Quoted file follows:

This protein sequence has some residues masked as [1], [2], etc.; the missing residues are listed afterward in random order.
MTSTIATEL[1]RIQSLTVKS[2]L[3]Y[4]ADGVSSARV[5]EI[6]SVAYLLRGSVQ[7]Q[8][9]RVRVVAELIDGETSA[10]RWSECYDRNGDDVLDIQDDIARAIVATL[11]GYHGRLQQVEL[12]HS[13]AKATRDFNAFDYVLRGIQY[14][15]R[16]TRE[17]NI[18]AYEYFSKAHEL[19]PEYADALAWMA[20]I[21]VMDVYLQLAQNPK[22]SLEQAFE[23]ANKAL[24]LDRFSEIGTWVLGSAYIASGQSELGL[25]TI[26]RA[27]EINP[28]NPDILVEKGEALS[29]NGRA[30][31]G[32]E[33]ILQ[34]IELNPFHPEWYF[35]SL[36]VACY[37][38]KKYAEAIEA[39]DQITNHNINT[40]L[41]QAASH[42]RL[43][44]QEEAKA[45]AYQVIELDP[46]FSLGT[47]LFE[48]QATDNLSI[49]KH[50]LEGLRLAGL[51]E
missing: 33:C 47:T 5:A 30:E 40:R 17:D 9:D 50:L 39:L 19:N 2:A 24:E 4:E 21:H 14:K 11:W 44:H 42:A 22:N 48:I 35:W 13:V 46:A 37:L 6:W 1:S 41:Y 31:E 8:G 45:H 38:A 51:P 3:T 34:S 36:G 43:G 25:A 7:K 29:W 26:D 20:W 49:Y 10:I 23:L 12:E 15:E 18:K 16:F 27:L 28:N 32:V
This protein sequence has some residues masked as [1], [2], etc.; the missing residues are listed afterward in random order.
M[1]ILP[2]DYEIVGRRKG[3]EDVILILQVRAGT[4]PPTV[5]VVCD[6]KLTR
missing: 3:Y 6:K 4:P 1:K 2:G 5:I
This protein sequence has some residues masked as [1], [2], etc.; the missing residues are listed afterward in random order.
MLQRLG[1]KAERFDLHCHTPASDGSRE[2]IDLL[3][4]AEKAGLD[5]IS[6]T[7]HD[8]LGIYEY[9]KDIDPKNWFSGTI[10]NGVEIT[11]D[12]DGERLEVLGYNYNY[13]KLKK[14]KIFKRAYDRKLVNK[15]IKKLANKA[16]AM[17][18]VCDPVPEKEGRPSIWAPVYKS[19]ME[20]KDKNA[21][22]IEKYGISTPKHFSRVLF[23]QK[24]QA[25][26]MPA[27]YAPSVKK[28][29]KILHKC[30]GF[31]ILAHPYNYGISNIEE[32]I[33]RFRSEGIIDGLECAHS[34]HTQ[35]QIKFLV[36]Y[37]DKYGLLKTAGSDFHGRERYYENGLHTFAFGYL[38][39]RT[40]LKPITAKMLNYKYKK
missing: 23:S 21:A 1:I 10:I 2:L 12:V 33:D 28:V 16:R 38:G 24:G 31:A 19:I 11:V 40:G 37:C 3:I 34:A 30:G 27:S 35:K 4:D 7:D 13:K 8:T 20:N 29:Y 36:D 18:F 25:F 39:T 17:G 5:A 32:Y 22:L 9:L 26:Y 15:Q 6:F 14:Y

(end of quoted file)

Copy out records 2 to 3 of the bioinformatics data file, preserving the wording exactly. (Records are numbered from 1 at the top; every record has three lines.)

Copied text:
This protein sequence has some residues masked as [1], [2], etc.; the missing residues are listed afterward in random order.
M[1]ILP[2]DYEIVGRRKG[3]EDVILILQVRAGT[4]PPTV[5]VVCD[6]KLTR
missing: 3:Y 6:K 4:P 1:K 2:G 5:I
This protein sequence has some residues masked as [1], [2], etc.; the missing residues are listed afterward in random order.
MLQRLG[1]KAERFDLHCHTPASDGSRE[2]IDLL[3][4]AEKAGLD[5]IS[6]T[7]HD[8]LGIYEY[9]KDIDPKNWFSGTI[10]NGVEIT[11]D[12]DGERLEVLGYNYNY[13]KLKK[14]KIFKRAYDRKLVNK[15]IKKLANKA[16]AM[17][18]VCDPVPEKEGRPSIWAPVYKS[19]ME[20]KDKNA[21][22]IEKYGISTPKHFSRVLF[23]QK[24]QA[25][26]MPA[27]YAPSVKK[28][29]KILHKC[30]GF[31]ILAHPYNYGISNIEE[32]I[33]RFRSEGIIDGLECAHS[34]HTQ[35]QIKFLV[36]Y[37]DKYGLLKTAGSDFHGRERYYENGLHTFAFGYL[38][39]RT[40]LKPITAKMLNYKYKK
missing: 23:S 21:A 1:I 10:I 2:L 12:V 33:D 28:V 16:R 38:G 24:G 31:A 19:I 11:V 40:G 37:C 3:I 34:A 30:G 27:S 35:K 4:D 7:D 13:K 8:T 20:N 29:Y 36:D 18:F 25:F 39:T 17:G 5:A 32:Y 22:L 9:L 26:Y 15:Q 6:F 14:Y